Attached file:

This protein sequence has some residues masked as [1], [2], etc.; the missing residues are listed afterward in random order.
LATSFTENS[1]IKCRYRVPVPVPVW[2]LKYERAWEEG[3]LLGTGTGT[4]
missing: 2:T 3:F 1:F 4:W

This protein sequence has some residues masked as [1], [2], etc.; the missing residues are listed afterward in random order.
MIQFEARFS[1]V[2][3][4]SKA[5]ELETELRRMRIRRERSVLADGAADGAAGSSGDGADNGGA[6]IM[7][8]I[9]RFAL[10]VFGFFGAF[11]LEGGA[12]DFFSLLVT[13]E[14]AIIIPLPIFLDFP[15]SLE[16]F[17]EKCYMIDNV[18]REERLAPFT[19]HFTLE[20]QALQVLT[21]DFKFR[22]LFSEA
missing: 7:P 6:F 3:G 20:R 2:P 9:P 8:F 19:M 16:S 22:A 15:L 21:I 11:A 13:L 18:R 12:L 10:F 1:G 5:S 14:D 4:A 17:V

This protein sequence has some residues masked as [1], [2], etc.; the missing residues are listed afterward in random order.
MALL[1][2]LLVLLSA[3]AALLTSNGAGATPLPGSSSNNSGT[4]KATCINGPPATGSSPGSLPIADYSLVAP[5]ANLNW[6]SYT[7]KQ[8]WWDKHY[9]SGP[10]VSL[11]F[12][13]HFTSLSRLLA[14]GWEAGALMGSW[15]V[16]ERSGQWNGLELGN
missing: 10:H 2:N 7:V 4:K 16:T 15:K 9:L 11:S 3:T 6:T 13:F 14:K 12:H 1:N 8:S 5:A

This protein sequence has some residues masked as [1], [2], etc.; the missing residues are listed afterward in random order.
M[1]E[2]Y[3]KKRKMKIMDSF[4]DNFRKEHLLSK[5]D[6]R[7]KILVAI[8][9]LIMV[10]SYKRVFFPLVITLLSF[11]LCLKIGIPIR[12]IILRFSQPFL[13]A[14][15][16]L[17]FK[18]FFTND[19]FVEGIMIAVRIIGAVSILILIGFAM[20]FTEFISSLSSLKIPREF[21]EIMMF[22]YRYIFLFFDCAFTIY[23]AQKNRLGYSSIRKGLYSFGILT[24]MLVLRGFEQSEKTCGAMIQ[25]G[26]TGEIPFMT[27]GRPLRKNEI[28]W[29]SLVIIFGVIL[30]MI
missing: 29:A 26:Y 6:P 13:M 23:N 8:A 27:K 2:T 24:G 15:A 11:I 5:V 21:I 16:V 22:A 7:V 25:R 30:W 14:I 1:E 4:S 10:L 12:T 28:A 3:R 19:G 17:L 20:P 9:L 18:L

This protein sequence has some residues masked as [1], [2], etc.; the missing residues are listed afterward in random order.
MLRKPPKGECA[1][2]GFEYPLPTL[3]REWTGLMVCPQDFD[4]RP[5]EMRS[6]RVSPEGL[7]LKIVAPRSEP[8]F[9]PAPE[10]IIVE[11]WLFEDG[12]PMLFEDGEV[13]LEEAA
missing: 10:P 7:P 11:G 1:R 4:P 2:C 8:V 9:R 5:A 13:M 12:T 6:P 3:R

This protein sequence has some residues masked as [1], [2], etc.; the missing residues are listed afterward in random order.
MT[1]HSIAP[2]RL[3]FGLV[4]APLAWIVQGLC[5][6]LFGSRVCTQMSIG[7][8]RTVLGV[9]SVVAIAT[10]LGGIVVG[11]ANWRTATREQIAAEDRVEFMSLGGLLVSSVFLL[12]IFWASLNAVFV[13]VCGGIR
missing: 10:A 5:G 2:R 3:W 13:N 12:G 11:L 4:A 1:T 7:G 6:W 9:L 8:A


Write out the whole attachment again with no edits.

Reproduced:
This protein sequence has some residues masked as [1], [2], etc.; the missing residues are listed afterward in random order.
LATSFTENS[1]IKCRYRVPVPVPVW[2]LKYERAWEEG[3]LLGTGTGT[4]
missing: 2:T 3:F 1:F 4:W

This protein sequence has some residues masked as [1], [2], etc.; the missing residues are listed afterward in random order.
MIQFEARFS[1]V[2][3][4]SKA[5]ELETELRRMRIRRERSVLADGAADGAAGSSGDGADNGGA[6]IM[7][8]I[9]RFAL[10]VFGFFGAF[11]LEGGA[12]DFFSLLVT[13]E[14]AIIIPLPIFLDFP[15]SLE[16]F[17]EKCYMIDNV[18]REERLAPFT[19]HFTLE[20]QALQVLT[21]DFKFR[22]LFSEA
missing: 7:P 6:F 3:G 20:R 2:P 9:P 8:F 19:M 16:S 22:A 15:L 21:I 11:A 13:L 18:R 12:L 10:F 1:G 5:S 14:D 4:A 17:V

This protein sequence has some residues masked as [1], [2], etc.; the missing residues are listed afterward in random order.
MALL[1][2]LLVLLSA[3]AALLTSNGAGATPLPGSSSNNSGT[4]KATCINGPPATGSSPGSLPIADYSLVAP[5]ANLNW[6]SYT[7]KQ[8]WWDKHY[9]SGP[10]VSL[11]F[12][13]HFTSLSRLLA[14]GWEAGALMGSW[15]V[16]ERSGQWNGLELGN
missing: 10:H 2:N 7:V 4:K 16:T 15:K 9:L 11:S 3:T 6:T 13:F 14:K 12:H 1:N 8:S 5:A

This protein sequence has some residues masked as [1], [2], etc.; the missing residues are listed afterward in random order.
M[1]E[2]Y[3]KKRKMKIMDSF[4]DNFRKEHLLSK[5]D[6]R[7]KILVAI[8][9]LIMV[10]SYKRVFFPLVITLLSF[11]LCLKIGIPIR[12]IILRFSQPFL[13]A[14][15][16]L[17]FK[18]FFTND[19]FVEGIMIAVRIIGAVSILILIGFAM[20]FTEFISSLSSLKIPREF[21]EIMMF[22]YRYIFLFFDCAFTIY[23]AQKNRLGYSSIRKGLYSFGILT[24]MLVLRGFEQSEKTCGAMIQ[25]G[26]TGEIPFMT[27]GRPLRKNEI[28]W[29]SLVIIFGVIL[30]MI
missing: 29:A 26:Y 6:P 13:M 23:N 8:A 27:K 2:T 24:G 15:A 11:I 5:V 21:I 16:V 22:A 7:V 25:R 30:W 14:I 1:E 4:S 10:L 12:T 28:A 3:R 19:G 17:L 20:P 9:L 18:L

This protein sequence has some residues masked as [1], [2], etc.; the missing residues are listed afterward in random order.
MLRKPPKGECA[1][2]GFEYPLPTL[3]REWTGLMVCPQDFD[4]RP[5]EMRS[6]RVSPEGL[7]LKIVAPRSEP[8]F[9]PAPE[10]IIVE[11]WLFEDG[12]PMLFEDGEV[13]LEEAA
missing: 10:P 7:P 11:G 1:R 4:P 2:C 8:V 9:R 5:A 13:M 12:T 6:P 3:R

This protein sequence has some residues masked as [1], [2], etc.; the missing residues are listed afterward in random order.
MT[1]HSIAP[2]RL[3]FGLV[4]APLAWIVQGLC[5][6]LFGSRVCTQMSIG[7][8]RTVLGV[9]SVVAIAT[10]LGGIVVG[11]ANWRTATREQIAAEDRVEFMSLGGLLVSSVFLL[12]IFWASLNAVFV[13]VCGGIR
missing: 10:A 5:G 2:R 3:W 13:N 12:G 11:L 4:A 1:T 7:G 6:W 9:L 8:A